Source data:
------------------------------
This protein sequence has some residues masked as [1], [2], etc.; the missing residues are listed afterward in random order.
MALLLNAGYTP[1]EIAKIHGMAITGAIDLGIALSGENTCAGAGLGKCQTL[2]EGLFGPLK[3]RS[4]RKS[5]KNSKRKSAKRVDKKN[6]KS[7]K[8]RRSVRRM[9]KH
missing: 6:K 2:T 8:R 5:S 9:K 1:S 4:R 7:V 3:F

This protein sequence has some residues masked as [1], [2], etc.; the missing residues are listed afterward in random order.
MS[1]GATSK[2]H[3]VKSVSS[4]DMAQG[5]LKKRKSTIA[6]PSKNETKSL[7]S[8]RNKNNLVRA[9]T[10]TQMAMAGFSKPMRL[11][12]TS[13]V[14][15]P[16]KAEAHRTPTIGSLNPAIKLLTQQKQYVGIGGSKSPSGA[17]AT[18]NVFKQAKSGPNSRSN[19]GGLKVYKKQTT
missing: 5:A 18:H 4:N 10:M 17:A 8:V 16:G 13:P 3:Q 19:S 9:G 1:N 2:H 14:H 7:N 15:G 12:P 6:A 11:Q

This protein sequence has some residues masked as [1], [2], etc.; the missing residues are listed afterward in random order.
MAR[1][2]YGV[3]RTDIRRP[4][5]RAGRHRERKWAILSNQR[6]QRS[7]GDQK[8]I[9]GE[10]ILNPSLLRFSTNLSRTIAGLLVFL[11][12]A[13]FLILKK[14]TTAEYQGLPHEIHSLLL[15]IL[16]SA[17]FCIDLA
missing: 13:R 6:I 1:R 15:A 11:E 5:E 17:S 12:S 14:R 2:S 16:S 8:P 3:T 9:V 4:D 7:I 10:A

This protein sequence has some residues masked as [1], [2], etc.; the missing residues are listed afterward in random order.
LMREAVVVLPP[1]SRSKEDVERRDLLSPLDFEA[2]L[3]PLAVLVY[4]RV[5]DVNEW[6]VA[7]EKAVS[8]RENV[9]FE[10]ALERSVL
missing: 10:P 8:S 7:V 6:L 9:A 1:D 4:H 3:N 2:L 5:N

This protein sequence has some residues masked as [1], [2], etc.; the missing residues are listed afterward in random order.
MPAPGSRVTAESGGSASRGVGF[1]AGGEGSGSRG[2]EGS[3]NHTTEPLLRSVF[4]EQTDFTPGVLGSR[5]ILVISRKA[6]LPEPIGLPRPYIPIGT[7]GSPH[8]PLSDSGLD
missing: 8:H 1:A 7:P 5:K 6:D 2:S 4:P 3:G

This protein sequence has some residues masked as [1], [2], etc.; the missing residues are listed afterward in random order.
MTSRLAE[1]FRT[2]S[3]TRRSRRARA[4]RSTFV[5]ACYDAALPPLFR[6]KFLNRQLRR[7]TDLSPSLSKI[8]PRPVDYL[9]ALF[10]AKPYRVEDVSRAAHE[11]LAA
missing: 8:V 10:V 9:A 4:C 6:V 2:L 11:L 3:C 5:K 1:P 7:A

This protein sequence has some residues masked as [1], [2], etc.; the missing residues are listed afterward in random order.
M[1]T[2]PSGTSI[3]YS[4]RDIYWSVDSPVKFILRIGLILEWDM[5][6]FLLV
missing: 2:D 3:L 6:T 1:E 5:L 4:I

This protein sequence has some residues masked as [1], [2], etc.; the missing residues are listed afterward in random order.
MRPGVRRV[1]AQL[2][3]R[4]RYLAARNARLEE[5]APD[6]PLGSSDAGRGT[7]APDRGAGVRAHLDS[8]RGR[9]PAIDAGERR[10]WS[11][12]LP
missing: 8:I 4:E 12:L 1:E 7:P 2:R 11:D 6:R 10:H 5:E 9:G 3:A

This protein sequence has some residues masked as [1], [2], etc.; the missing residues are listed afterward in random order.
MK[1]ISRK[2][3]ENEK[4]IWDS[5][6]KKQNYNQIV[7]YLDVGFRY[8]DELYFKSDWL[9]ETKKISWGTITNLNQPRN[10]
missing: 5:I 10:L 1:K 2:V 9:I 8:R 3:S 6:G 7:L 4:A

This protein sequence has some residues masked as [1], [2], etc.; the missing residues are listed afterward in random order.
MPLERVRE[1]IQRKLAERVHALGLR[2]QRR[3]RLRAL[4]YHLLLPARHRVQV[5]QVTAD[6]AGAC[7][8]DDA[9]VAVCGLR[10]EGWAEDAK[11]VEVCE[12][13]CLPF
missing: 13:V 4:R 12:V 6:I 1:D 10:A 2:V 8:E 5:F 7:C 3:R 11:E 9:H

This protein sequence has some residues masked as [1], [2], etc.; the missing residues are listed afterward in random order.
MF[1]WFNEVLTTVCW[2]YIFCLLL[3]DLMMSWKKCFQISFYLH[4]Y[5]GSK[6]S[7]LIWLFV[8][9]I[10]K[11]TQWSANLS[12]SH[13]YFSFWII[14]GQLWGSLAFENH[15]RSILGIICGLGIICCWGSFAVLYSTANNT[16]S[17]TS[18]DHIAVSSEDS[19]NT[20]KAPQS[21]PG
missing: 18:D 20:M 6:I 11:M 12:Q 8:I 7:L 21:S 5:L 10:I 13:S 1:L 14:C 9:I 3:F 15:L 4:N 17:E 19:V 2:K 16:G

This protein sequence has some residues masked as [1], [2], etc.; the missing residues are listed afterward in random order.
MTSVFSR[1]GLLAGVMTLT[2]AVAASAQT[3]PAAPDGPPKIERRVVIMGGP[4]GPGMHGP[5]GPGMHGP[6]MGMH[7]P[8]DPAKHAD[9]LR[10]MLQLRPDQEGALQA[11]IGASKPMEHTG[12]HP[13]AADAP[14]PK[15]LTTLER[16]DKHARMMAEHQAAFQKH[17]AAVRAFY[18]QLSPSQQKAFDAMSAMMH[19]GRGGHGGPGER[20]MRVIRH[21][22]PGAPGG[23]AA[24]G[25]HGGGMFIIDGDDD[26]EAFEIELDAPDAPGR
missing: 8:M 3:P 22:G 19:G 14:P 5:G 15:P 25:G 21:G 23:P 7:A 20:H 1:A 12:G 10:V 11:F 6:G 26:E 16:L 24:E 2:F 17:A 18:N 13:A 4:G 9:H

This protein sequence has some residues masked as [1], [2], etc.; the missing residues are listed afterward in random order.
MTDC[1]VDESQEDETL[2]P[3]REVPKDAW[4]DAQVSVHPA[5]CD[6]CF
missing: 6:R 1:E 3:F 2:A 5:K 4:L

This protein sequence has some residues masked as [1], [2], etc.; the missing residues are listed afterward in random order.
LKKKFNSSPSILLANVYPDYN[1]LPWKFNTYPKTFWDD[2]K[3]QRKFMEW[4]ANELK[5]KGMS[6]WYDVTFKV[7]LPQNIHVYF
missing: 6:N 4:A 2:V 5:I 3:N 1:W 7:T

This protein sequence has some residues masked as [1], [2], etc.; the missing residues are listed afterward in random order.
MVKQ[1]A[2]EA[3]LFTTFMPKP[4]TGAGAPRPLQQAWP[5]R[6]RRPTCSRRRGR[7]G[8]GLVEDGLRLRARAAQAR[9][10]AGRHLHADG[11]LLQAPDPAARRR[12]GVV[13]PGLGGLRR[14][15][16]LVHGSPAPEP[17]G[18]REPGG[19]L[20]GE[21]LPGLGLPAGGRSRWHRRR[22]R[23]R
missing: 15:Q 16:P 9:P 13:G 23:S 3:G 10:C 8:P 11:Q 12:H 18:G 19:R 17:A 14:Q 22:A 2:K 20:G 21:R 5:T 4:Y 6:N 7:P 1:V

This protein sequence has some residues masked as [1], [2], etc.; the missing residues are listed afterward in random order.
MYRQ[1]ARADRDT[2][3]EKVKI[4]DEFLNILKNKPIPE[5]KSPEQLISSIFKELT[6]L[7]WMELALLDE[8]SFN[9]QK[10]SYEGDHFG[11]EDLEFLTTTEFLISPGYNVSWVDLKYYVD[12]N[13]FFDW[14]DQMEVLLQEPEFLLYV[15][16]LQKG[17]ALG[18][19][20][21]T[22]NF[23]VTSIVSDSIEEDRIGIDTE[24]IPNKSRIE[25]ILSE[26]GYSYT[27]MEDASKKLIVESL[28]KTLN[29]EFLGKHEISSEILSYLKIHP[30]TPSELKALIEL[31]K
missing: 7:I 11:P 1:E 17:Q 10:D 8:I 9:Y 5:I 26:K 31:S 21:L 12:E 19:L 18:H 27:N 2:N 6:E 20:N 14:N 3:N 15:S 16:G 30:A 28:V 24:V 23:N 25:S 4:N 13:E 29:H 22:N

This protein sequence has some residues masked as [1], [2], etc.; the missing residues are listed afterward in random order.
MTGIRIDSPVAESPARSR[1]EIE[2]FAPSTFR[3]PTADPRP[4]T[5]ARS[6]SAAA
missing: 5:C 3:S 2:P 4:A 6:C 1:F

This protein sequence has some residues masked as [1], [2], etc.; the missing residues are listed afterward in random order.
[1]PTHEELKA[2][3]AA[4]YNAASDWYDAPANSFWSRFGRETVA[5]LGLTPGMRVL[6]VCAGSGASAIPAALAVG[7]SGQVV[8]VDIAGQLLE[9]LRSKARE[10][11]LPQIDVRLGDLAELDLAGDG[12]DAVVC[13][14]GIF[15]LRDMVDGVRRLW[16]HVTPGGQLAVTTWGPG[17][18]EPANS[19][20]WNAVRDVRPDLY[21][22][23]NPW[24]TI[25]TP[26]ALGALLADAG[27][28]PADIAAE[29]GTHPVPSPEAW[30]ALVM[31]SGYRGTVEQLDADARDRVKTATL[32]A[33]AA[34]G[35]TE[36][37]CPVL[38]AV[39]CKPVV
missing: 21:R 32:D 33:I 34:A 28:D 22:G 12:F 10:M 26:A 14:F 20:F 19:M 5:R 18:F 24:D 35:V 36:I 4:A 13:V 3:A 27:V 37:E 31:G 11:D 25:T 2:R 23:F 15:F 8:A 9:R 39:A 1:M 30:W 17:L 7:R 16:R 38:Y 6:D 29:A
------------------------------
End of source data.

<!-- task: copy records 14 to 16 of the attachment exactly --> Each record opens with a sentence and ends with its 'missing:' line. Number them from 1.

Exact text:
This protein sequence has some residues masked as [1], [2], etc.; the missing residues are listed afterward in random order.
LKKKFNSSPSILLANVYPDYN[1]LPWKFNTYPKTFWDD[2]K[3]QRKFMEW[4]ANELK[5]KGMS[6]WYDVTFKV[7]LPQNIHVYF
missing: 6:N 4:A 2:V 5:I 3:N 1:W 7:T

This protein sequence has some residues masked as [1], [2], etc.; the missing residues are listed afterward in random order.
MVKQ[1]A[2]EA[3]LFTTFMPKP[4]TGAGAPRPLQQAWP[5]R[6]RRPTCSRRRGR[7]G[8]GLVEDGLRLRARAAQAR[9][10]AGRHLHADG[11]LLQAPDPAARRR[12]GVV[13]PGLGGLRR[14][15][16]LVHGSPAPEP[17]G[18]REPGG[19]L[20]GE[21]LPGLGLPAGGRSRWHRRR[22]R[23]R
missing: 15:Q 16:P 9:P 13:G 23:S 3:G 10:C 8:P 11:Q 12:H 18:G 19:R 17:A 14:Q 22:A 2:K 20:G 21:R 5:T 4:Y 6:N 7:P 1:V

This protein sequence has some residues masked as [1], [2], etc.; the missing residues are listed afterward in random order.
MYRQ[1]ARADRDT[2][3]EKVKI[4]DEFLNILKNKPIPE[5]KSPEQLISSIFKELT[6]L[7]WMELALLDE[8]SFN[9]QK[10]SYEGDHFG[11]EDLEFLTTTEFLISPGYNVSWVDLKYYVD[12]N[13]FFDW[14]DQMEVLLQEPEFLLYV[15][16]LQKG[17]ALG[18][19][20][21]T[22]NF[23]VTSIVSDSIEEDRIGIDTE[24]IPNKSRIE[25]ILSE[26]GYSYT[27]MEDASKKLIVESL[28]KTLN[29]EFLGKHEISSEILSYLKIHP[30]TPSELKALIEL[31]K
missing: 7:I 11:P 1:E 17:Q 10:D 8:I 9:Y 5:I 26:K 31:S 21:L 12:E 19:L 18:H 27:N 2:N 6:E 20:N 14:N 3:N 15:S 16:G 30:A 28:V 24:V 23:N 25:S 4:N 13:E 29:H 22:N